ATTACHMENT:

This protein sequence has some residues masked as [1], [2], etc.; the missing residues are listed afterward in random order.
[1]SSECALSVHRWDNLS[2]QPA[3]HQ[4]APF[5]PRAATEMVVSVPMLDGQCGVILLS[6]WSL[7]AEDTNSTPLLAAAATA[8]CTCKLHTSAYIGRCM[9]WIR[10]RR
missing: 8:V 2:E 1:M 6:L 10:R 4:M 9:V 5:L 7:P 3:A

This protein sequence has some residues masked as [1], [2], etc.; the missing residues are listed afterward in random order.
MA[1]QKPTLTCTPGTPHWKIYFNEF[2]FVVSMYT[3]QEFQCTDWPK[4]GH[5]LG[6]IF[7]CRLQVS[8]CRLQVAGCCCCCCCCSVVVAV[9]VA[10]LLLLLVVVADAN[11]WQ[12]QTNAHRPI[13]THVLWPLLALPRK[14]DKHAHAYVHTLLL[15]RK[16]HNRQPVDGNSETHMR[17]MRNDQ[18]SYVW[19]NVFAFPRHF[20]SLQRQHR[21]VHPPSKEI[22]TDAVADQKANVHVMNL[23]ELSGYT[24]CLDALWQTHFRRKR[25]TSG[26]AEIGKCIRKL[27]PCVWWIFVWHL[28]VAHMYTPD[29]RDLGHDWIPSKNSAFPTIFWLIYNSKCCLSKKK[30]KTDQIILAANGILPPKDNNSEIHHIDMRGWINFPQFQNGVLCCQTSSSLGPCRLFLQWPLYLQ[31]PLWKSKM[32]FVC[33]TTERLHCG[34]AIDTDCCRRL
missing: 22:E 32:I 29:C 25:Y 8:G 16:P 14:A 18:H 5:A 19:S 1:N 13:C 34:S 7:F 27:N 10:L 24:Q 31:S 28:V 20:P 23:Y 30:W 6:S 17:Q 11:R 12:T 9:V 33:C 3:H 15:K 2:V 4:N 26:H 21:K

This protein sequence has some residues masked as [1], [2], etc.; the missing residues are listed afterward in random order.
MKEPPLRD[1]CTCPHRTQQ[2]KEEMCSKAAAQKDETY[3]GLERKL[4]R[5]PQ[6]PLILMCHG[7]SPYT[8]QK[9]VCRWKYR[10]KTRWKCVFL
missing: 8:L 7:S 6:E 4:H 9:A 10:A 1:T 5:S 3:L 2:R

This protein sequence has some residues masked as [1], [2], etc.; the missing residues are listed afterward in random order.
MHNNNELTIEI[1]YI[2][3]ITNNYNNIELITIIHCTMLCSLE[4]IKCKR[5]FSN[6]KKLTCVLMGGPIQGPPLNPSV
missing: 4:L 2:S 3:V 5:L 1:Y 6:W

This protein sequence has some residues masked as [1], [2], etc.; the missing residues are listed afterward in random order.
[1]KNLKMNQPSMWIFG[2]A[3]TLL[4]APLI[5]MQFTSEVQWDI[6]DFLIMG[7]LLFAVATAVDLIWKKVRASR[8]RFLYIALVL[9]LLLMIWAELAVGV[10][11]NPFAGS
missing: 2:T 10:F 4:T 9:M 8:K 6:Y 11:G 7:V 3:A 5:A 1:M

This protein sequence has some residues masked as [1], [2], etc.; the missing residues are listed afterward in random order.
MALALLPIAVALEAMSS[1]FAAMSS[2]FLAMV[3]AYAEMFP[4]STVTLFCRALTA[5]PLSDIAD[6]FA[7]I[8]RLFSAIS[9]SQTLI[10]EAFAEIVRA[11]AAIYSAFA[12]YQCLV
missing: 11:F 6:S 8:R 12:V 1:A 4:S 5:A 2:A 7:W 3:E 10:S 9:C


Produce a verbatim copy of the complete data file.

This protein sequence has some residues masked as [1], [2], etc.; the missing residues are listed afterward in random order.
[1]SSECALSVHRWDNLS[2]QPA[3]HQ[4]APF[5]PRAATEMVVSVPMLDGQCGVILLS[6]WSL[7]AEDTNSTPLLAAAATA[8]CTCKLHTSAYIGRCM[9]WIR[10]RR
missing: 8:V 2:E 1:M 6:L 10:R 4:M 9:V 5:L 7:P 3:A

This protein sequence has some residues masked as [1], [2], etc.; the missing residues are listed afterward in random order.
MA[1]QKPTLTCTPGTPHWKIYFNEF[2]FVVSMYT[3]QEFQCTDWPK[4]GH[5]LG[6]IF[7]CRLQVS[8]CRLQVAGCCCCCCCCSVVVAV[9]VA[10]LLLLLVVVADAN[11]WQ[12]QTNAHRPI[13]THVLWPLLALPRK[14]DKHAHAYVHTLLL[15]RK[16]HNRQPVDGNSETHMR[17]MRNDQ[18]SYVW[19]NVFAFPRHF[20]SLQRQHR[21]VHPPSKEI[22]TDAVADQKANVHVMNL[23]ELSGYT[24]CLDALWQTHFRRKR[25]TSG[26]AEIGKCIRKL[27]PCVWWIFVWHL[28]VAHMYTPD[29]RDLGHDWIPSKNSAFPTIFWLIYNSKCCLSKKK[30]KTDQIILAANGILPPKDNNSEIHHIDMRGWINFPQFQNGVLCCQTSSSLGPCRLFLQWPLYLQ[31]PLWKSKM[32]FVC[33]TTERLHCG[34]AIDTDCCRRL
missing: 22:E 32:I 29:C 25:Y 8:G 16:P 14:A 18:H 5:A 19:S 1:N 13:C 34:S 7:F 27:N 10:L 24:Q 31:S 28:V 20:P 23:Y 30:W 6:S 17:Q 11:R 12:T 9:V 33:C 3:H 15:K 2:V 4:N 26:H 21:K

This protein sequence has some residues masked as [1], [2], etc.; the missing residues are listed afterward in random order.
MKEPPLRD[1]CTCPHRTQQ[2]KEEMCSKAAAQKDETY[3]GLERKL[4]R[5]PQ[6]PLILMCHG[7]SPYT[8]QK[9]VCRWKYR[10]KTRWKCVFL
missing: 8:L 7:S 6:E 4:H 9:A 10:A 1:T 5:S 3:L 2:R

This protein sequence has some residues masked as [1], [2], etc.; the missing residues are listed afterward in random order.
MHNNNELTIEI[1]YI[2][3]ITNNYNNIELITIIHCTMLCSLE[4]IKCKR[5]FSN[6]KKLTCVLMGGPIQGPPLNPSV
missing: 4:L 2:S 3:V 5:L 1:Y 6:W

This protein sequence has some residues masked as [1], [2], etc.; the missing residues are listed afterward in random order.
[1]KNLKMNQPSMWIFG[2]A[3]TLL[4]APLI[5]MQFTSEVQWDI[6]DFLIMG[7]LLFAVATAVDLIWKKVRASR[8]RFLYIALVL[9]LLLMIWAELAVGV[10][11]NPFAGS
missing: 2:T 10:F 4:T 9:M 8:K 6:Y 11:G 7:V 3:A 5:A 1:M

This protein sequence has some residues masked as [1], [2], etc.; the missing residues are listed afterward in random order.
MALALLPIAVALEAMSS[1]FAAMSS[2]FLAMV[3]AYAEMFP[4]STVTLFCRALTA[5]PLSDIAD[6]FA[7]I[8]RLFSAIS[9]SQTLI[10]EAFAEIVRA[11]AAIYSAFA[12]YQCLV
missing: 11:F 6:S 8:R 12:V 1:A 4:S 5:A 2:A 7:W 3:E 10:S 9:C